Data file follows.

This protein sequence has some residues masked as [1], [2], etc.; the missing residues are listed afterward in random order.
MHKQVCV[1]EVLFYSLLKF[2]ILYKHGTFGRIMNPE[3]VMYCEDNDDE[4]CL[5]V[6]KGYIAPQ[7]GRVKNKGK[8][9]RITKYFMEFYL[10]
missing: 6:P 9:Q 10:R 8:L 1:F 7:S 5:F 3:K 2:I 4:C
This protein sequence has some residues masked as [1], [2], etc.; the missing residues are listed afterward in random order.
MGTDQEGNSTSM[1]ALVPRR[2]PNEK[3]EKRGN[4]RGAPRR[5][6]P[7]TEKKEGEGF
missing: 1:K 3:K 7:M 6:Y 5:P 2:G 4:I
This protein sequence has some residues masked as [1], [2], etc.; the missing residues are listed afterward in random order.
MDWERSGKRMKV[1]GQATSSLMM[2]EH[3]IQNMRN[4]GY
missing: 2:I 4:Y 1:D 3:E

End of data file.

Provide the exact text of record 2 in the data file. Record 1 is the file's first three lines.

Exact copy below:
This protein sequence has some residues masked as [1], [2], etc.; the missing residues are listed afterward in random order.
MGTDQEGNSTSM[1]ALVPRR[2]PNEK[3]EKRGN[4]RGAPRR[5][6]P[7]TEKKEGEGF
missing: 1:K 3:K 7:M 6:Y 5:P 2:G 4:I